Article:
Enforced speed, intersections and crossings prioritized for peds/bikes. How do you map that?
Sean Hayford Oleary commented
Important to be careful -- around here (Minneapolis) there are a lot of large suburban highways with poorly designed "bike paths" (really just wide sidewalks made of asphalt) with many street and driveway crossings. Google Maps always favors these routes, even though they're unsafe and unpleasant. Some sort of balancing act with number of crossings, speed of the road, etc would be useful.
Chris McCahill commented
I second Allen's point. 1 - Length of lanes/path. 2 - # bike parking spaces. (Bike shops are just a market response to cyclists.)
James Osborne commented
+1 to Michael Wolf. A hierarchy is critical for weighting to be appropriate.
Bike -dedicated infrastructure per se is not important as long as the roads and legal infrastructure are safe for cyclists. For example, Ontario's laws allow a cyclist to "take the lane" where there is no bike lane. Provided the speed of traffic isn't too great and doesn't promote dangerous driver behavior, then any street in Ontario with a high walk score should also have a high bike score.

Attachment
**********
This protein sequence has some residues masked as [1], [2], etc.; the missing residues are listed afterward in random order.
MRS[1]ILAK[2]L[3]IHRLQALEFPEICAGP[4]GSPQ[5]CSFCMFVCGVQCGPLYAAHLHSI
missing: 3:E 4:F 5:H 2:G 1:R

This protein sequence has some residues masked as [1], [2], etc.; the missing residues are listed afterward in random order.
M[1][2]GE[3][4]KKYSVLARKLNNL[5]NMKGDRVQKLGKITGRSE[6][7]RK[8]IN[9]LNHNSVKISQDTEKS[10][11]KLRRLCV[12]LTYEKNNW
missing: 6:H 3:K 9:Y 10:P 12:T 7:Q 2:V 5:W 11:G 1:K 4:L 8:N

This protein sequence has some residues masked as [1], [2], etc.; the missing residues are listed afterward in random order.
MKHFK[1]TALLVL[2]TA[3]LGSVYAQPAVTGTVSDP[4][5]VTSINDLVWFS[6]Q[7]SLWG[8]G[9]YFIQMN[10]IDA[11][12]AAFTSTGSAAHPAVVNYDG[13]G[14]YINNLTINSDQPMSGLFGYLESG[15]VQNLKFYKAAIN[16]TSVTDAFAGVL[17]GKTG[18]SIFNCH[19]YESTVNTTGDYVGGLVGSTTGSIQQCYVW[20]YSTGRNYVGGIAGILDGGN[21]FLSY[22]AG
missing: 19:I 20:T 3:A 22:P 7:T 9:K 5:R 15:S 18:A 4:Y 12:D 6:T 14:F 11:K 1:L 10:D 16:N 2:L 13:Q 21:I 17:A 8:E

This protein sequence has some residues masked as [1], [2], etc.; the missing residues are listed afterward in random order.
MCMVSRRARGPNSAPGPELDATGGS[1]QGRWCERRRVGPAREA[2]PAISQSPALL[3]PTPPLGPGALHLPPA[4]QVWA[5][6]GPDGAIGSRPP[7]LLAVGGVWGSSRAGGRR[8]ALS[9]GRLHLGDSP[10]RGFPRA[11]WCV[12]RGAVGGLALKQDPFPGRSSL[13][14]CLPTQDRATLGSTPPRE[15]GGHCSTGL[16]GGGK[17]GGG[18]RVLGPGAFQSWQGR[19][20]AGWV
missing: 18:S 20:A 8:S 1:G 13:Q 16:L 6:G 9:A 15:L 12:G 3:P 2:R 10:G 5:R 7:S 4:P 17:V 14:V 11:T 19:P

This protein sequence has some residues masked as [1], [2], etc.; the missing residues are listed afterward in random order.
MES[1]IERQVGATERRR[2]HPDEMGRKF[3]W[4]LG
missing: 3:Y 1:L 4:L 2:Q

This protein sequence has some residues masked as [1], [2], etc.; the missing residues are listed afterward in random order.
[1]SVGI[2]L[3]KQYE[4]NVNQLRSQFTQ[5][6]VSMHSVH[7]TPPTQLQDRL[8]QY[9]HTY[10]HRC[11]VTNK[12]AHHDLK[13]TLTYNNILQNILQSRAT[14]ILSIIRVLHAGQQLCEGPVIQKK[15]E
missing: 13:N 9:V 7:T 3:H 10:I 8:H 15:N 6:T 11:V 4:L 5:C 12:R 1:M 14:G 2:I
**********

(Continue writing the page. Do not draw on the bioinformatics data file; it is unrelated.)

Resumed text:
Regarding 'shared-use' lanes, the feasibility of general sidewalks for cycling at low-to-moderate speeds should be germane, as well.
Dave Holland commented
Bike infrastructure is the basics required to maintain bicycling, that already exists. The subject of bike lanes, paths, etc. indicates this should be titled individual perceived bicycling comfort for given ability.
This should be split into subcategories like those Michael Wolf proposed.
Christopher Porter commented
Type of bike lanes (separated lane preferable to painted bike lane) and the network of connections are both important.
The Cycling in Cities lab at the University of British Columbia has some good research on route density.
The key finding:
"Since cyclists are unlikely to detour more than about 400 meters to find a route with bicycle facilities, a bicycle route network with designated facilities spaced a minimum of every 500 meters should be the goal for urban areas where there is a desire to increase the modal share of cycling."